• Sub-specialties: Cataract surgery, keratorefractive surgery, corneal and anterior segment disorders
    • Graham Barrett is the first Australian ophthalmologist to win, in one year, the prestigious Binkhorst, Ridley, Susruta and Choyce Awards.
  • Professor Geoffrey Crawford
    • Sub-specialties: Corneal disorders and surgery, Keratorefractive Disorders, Ocular Plastic, Orbital Surgery
    • Geoff Crawford was instrumental in the development of the Alphacor and the first surgeon to perform LASIK in Western Australia.
  • Winthrop Professor David Mackey
    • Sub-specialties: Hereditary and genetic eye diseases
    • David Mackey sees patients for second opinions on rare genetic eye diseases and more common genetic eye diseases involving new genetic research.
  • Professor Ian McAllister
    • Sub-specialties: Vitreoretinal Surgery, Retinal Vascular Disease, Diabetic Retinopathy, Macular Degeneration, Ocular Trauma
    • Ian McAllister has pioneered a novel surgical bypass technique for treatment of retinal vascular occlusive disease.
  • Professor William Morgan
    • Sub-specialties: Glaucoma
    • Bill Morgan is establishing Western Australia's first population health data base in glaucoma.
  • Associate Professor Mei-Ling Tay Kearney
    • Sub-specialties: Opportunistic infections of the eye, Uveitis and Inflammatory disorders of the eye
    • Mei-Ling Tay Kearney delivers workplace safety education to companies in north-west Western Australia.
  • Associate Professor Steven Wiffen
    • Sub-specialties: Corneal surface disorders, Corneal surgery, Anterior Segment disorders and surgery, Keratorefractive surgery.
    • Dr Wiffen is the Chair for Eyebanks Australia and New Zealand.
  • Dr Antonio Giubilato
    • Sub-specialty: Glaucoma
    • Tony Giubilato is the coordinator for Medical Student Teaching for Ophthalmology in Western Australia.
  • Dr Tim Isaacs
    • Sub specialties: Vitreoretinal Specialist, Surgery, Diabetic Retinopathy, Macular Degeneration, Retinal Vascular Disease
    • Tim Isaacs has studied active Chlamydia infection rates in aboriginal children in the remote Kimberley region of Western Australia.
  • Dr Adam Gadatsy
    • Sub specialties: Oculoplastic and cosmetic eye surgery
    • Adam Gadatsy is currently researching novel methods of eyelid reconstruction and tear drainage following chemotherapy for breast cancer.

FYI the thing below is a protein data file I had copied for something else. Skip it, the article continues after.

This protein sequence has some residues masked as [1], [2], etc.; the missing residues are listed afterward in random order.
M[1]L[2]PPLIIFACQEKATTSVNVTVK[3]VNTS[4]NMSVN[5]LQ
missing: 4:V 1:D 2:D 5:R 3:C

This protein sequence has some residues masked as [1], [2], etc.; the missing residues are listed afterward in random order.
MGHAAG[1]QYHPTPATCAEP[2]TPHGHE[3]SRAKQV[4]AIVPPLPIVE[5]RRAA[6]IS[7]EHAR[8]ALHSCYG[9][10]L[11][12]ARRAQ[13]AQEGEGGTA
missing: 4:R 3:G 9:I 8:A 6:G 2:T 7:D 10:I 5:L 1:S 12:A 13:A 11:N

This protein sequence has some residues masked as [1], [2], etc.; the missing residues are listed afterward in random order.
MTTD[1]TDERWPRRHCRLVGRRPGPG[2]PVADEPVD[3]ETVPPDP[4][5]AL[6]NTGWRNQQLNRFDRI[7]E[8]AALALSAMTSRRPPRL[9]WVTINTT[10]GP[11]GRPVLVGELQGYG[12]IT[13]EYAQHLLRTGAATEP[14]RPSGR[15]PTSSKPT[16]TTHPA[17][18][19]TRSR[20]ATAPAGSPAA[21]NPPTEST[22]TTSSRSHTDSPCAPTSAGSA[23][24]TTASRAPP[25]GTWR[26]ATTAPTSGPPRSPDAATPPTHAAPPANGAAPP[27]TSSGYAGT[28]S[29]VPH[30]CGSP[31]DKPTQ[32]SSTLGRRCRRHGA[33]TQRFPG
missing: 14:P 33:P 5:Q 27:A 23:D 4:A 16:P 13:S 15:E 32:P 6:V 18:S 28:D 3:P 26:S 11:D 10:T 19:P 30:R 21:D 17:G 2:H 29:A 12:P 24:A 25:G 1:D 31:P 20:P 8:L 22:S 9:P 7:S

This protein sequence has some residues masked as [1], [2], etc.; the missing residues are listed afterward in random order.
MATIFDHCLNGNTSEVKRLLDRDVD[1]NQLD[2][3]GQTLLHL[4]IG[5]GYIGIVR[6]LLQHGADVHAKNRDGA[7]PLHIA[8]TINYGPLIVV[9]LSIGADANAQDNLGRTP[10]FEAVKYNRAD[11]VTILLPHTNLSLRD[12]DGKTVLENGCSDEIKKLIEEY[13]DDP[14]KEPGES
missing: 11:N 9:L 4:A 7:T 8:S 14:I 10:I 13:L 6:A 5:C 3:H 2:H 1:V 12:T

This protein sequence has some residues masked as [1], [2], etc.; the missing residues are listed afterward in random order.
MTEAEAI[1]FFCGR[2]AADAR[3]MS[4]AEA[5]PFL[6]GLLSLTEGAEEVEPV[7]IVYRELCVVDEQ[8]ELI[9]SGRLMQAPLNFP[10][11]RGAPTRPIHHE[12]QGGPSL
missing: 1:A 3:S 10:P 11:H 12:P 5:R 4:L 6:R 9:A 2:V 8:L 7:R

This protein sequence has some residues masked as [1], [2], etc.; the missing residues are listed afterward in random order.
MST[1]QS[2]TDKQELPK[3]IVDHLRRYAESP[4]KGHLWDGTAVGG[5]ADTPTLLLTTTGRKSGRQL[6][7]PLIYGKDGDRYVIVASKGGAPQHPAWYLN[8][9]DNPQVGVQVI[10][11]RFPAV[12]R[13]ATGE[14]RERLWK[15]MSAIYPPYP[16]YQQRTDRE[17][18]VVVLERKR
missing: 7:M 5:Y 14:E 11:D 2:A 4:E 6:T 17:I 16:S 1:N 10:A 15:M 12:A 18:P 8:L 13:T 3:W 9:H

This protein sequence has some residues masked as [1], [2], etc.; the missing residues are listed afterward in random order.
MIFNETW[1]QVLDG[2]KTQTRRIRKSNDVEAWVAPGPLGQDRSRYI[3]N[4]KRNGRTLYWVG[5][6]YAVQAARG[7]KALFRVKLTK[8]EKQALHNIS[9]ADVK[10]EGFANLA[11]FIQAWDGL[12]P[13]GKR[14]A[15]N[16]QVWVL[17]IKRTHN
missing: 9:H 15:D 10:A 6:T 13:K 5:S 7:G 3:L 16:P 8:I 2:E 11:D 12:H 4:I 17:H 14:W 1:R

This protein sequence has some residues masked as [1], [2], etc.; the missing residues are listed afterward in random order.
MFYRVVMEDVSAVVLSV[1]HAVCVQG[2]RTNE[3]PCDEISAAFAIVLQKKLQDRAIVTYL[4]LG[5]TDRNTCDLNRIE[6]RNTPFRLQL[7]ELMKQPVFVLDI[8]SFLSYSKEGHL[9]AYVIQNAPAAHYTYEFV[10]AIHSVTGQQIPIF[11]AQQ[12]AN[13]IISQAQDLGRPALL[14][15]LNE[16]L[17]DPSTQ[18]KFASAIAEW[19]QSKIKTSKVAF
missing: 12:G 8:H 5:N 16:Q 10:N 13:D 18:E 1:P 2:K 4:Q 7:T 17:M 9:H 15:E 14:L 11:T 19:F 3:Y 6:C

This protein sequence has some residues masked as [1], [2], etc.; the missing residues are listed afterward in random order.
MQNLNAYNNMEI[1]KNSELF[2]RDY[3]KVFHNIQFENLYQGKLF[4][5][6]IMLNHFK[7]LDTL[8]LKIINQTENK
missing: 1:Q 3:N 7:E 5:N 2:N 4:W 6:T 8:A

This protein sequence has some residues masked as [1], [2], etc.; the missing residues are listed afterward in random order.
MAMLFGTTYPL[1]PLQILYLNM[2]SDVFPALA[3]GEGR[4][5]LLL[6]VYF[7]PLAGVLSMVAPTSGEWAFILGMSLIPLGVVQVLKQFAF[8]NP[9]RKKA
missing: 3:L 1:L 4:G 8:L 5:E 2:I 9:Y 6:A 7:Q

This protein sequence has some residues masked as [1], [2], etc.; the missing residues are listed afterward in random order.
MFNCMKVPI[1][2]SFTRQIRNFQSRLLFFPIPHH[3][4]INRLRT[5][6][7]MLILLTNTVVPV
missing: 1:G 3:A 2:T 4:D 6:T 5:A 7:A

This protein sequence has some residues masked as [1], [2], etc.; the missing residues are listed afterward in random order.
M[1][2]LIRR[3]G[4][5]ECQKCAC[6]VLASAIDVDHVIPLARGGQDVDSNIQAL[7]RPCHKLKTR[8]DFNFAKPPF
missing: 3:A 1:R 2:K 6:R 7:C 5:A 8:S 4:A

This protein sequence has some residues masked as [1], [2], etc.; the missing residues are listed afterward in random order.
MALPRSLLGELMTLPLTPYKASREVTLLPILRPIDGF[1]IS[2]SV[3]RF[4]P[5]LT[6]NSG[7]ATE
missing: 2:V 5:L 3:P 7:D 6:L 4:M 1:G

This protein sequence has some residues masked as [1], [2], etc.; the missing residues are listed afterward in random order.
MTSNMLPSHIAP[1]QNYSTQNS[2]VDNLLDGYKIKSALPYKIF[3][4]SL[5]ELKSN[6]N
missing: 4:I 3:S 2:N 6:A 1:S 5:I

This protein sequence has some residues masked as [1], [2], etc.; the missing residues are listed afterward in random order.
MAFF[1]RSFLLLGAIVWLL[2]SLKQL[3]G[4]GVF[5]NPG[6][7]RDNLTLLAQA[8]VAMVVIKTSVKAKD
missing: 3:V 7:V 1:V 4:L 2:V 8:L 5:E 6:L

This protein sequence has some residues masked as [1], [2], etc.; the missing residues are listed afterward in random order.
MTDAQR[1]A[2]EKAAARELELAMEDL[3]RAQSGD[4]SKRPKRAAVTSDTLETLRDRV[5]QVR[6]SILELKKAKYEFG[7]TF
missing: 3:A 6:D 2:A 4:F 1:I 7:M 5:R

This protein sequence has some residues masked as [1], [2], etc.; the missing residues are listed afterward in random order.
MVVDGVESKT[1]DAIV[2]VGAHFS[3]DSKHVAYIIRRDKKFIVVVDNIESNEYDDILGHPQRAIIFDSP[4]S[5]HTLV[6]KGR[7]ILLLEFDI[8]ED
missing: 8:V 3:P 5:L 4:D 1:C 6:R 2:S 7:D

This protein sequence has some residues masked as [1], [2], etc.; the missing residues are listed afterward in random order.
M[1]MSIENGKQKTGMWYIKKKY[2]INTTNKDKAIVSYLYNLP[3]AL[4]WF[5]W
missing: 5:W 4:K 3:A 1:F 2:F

• Dr Jean-Louis deSousa
    • Sub specialties: Oculoplastics, orbital and lacrimal surgery, cosmetic eyelid surgery
    • Jean-Louis deSousa is the WA representative for continuing professional development and a basic sciences examiner for RANZCO.
  • Dr Fred Chen
    • Sub specialties: Vitreoretinal Surgery, macular degeneration, diabetic retinopathy
    • Fred Chen is currently continuing his research interest in stem cells and other novel treatments for the various types of macular degeneration at the Lions Eye Institute..

Research Groups at LEI[edit]

  • Molecular ophthalmology
    • Director: Professor E. Piroska Rakoczy.
    • Piroska Rakoczy was the first in Australia to apply molecular biological techniques in ophthalmic research. Prof. Rakoczy's group has developed gene therapy treatments for reversal of blinding retinal dystrophy in Briard dogs – the first large animal genetic blindness to be cured, and the first transgenic mouse model for ARMD.
  • Physiology and pharmacology
    • Director: Professor Dao-Yi Yu, MD PhD,
    • Dao-Yi Yu heads up a major NHMRC Centre Grant dedicated to retinal physiology, mechanisms of disease and glaucoma. His research team has created the world’s first dissoluble glaucoma tube for microsurgery.
  • Experimental immunology program
    • Director: Dr Mariapia Degli-Esposti, PhD
    • Mariapia Degli-Esposti's research aims to define interactions that occur between viral pathogens and host immune effectors to determine how these interactions affect anti-viral immunity.
    • Dr Degli-Esposti recently published a definitive review of the interactions between immune cells in the prestigious Nature Reviews Immunology magazine.
  • Genetics/Population Health
    • Director: Professor David Mackey
    • Professor Mackey is the world's leading researcher in glaucoma genetics. His other major areas of interest include optic atrophy, congenital cataract, retinal detachment, strabismus and ptosis
  • Clinical research
    • The Western Australian (WA) Lions Eye Institute is acknowledged as a core academic centre suitable for substantial participation in global clinical trials of new pharmaceutical therapies and surgical procedures not yet approved by governments.


  1. ^ "Board of Directors". Retrieved 2011-10-03. 
  2. ^ LEI 2011 Annual Report
  3. ^ "Services at the LEI". Retrieved 2011-10-03. 
  4. ^ C R Hicks, G J Crawford, X Lou, D T Tan, G R Snibson, G Sutton, N Downie, L Werner, T V Chirila and I J Constable (November 2003). "Corneal replacement using a synthetic hydrogel cornea, AlphaCor™: device, preliminary outcomes and complications" (PDF). Eye. doi:10.1038/sj.eye.6700333. 

See also[edit]